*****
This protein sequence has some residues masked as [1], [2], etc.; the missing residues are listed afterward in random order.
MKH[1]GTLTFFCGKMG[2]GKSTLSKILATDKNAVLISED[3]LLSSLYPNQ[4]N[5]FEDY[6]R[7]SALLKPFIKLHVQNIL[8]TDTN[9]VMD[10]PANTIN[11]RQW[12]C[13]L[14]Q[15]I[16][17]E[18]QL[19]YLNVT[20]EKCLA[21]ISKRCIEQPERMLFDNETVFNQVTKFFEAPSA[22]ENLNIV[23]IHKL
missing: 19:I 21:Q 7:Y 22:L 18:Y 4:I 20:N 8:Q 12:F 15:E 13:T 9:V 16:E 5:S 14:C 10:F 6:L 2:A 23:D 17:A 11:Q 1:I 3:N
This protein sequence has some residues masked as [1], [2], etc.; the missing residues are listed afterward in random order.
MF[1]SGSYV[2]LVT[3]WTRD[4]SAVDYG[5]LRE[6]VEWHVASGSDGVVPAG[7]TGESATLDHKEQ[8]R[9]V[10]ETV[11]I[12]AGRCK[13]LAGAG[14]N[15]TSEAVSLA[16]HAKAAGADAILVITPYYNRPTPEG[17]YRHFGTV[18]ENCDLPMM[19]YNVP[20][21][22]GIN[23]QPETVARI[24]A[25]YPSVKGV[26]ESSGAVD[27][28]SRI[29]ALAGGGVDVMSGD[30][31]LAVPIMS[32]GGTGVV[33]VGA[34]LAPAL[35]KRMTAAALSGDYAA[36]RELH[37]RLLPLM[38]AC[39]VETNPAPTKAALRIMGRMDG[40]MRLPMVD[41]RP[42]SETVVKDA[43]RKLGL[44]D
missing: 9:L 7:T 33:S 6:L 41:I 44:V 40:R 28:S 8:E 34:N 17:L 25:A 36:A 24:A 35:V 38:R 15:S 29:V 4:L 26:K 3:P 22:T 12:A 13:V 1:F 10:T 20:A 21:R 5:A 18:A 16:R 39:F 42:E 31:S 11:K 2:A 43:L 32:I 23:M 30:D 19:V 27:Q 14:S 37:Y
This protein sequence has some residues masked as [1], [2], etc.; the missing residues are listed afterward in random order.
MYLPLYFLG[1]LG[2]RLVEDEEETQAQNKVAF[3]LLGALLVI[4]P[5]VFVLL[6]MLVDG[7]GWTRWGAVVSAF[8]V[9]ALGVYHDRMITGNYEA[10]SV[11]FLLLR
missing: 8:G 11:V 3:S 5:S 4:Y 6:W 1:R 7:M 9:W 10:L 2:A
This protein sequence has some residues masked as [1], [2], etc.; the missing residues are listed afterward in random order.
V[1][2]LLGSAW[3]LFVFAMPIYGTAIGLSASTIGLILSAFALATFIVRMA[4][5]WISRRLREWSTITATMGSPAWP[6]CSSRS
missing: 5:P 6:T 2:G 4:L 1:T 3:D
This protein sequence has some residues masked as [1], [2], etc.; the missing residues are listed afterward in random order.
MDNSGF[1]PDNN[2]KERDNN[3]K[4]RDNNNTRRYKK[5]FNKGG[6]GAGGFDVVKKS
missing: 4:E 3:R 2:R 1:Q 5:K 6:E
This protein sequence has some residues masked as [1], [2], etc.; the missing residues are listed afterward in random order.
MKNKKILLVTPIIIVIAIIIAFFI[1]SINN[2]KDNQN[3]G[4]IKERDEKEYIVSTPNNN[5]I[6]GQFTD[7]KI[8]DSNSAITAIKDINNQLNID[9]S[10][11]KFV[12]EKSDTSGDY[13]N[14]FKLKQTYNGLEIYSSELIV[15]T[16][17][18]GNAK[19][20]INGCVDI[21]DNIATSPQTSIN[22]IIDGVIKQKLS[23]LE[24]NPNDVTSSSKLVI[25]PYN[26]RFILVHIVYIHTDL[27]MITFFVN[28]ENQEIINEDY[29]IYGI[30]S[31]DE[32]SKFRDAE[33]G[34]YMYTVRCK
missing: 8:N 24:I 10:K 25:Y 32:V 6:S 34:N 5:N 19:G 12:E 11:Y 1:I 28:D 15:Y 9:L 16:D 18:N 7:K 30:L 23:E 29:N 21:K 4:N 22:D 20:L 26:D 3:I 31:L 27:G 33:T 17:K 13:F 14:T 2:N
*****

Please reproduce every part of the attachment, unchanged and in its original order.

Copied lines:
This protein sequence has some residues masked as [1], [2], etc.; the missing residues are listed afterward in random order.
MKH[1]GTLTFFCGKMG[2]GKSTLSKILATDKNAVLISED[3]LLSSLYPNQ[4]N[5]FEDY[6]R[7]SALLKPFIKLHVQNIL[8]TDTN[9]VMD[10]PANTIN[11]RQW[12]C[13]L[14]Q[15]I[16][17]E[18]QL[19]YLNVT[20]EKCLA[21]ISKRCIEQPERMLFDNETVFNQVTKFFEAPSA[22]ENLNIV[23]IHKL
missing: 19:I 21:Q 7:Y 22:L 18:Y 4:I 20:N 8:Q 12:F 15:E 13:T 9:V 16:E 5:S 14:C 10:F 6:L 2:A 23:D 17:A 11:Q 1:I 3:N
This protein sequence has some residues masked as [1], [2], etc.; the missing residues are listed afterward in random order.
MF[1]SGSYV[2]LVT[3]WTRD[4]SAVDYG[5]LRE[6]VEWHVASGSDGVVPAG[7]TGESATLDHKEQ[8]R[9]V[10]ETV[11]I[12]AGRCK[13]LAGAG[14]N[15]TSEAVSLA[16]HAKAAGADAILVITPYYNRPTPEG[17]YRHFGTV[18]ENCDLPMM[19]YNVP[20][21][22]GIN[23]QPETVARI[24]A[25]YPSVKGV[26]ESSGAVD[27][28]SRI[29]ALAGGGVDVMSGD[30][31]LAVPIMS[32]GGTGVV[33]VGA[34]LAPAL[35]KRMTAAALSGDYAA[36]RELH[37]RLLPLM[38]AC[39]VETNPAPTKAALRIMGRMDG[40]MRLPMVD[41]RP[42]SETVVKDA[43]RKLGL[44]D
missing: 9:L 7:T 33:S 6:L 41:I 44:V 40:R 28:S 8:E 34:N 17:L 25:A 36:A 24:A 35:V 38:R 15:S 29:V 4:L 26:K 3:P 22:T 12:A 13:V 1:F 10:T 20:A 21:R 5:A 18:A 16:R 39:F 42:E 31:S 11:K 2:A 43:L 32:I 23:M 30:D 19:V 27:Q 14:S 37:Y
This protein sequence has some residues masked as [1], [2], etc.; the missing residues are listed afterward in random order.
MYLPLYFLG[1]LG[2]RLVEDEEETQAQNKVAF[3]LLGALLVI[4]P[5]VFVLL[6]MLVDG[7]GWTRWGAVVSAF[8]V[9]ALGVYHDRMITGNYEA[10]SV[11]FLLLR
missing: 8:G 11:V 3:S 5:S 4:Y 6:W 1:R 7:M 9:W 10:L 2:A
This protein sequence has some residues masked as [1], [2], etc.; the missing residues are listed afterward in random order.
V[1][2]LLGSAW[3]LFVFAMPIYGTAIGLSASTIGLILSAFALATFIVRMA[4][5]WISRRLREWSTITATMGSPAWP[6]CSSRS
missing: 5:P 6:T 2:G 4:L 1:T 3:D
This protein sequence has some residues masked as [1], [2], etc.; the missing residues are listed afterward in random order.
MDNSGF[1]PDNN[2]KERDNN[3]K[4]RDNNNTRRYKK[5]FNKGG[6]GAGGFDVVKKS
missing: 4:E 3:R 2:R 1:Q 5:K 6:E
This protein sequence has some residues masked as [1], [2], etc.; the missing residues are listed afterward in random order.
MKNKKILLVTPIIIVIAIIIAFFI[1]SINN[2]KDNQN[3]G[4]IKERDEKEYIVSTPNNN[5]I[6]GQFTD[7]KI[8]DSNSAITAIKDINNQLNID[9]S[10][11]KFV[12]EKSDTSGDY[13]N[14]FKLKQTYNGLEIYSSELIV[15]T[16][17][18]GNAK[19][20]INGCVDI[21]DNIATSPQTSIN[22]IIDGVIKQKLS[23]LE[24]NPNDVTSSSKLVI[25]PYN[26]RFILVHIVYIHTDL[27]MITFFVN[28]ENQEIINEDY[29]IYGI[30]S[31]DE[32]SKFRDAE[33]G[34]YMYTVRCK
missing: 8:N 24:I 10:K 25:Y 32:V 6:S 34:N 5:N 19:G 12:E 11:Y 1:I 28:D 15:Y 9:L 16:D 18:N 7:K 30:L 23:E 29:N 21:K 4:N 22:D 20:L 26:D 3:I 31:L 27:G 33:T 17:K 13:F 14:T 2:N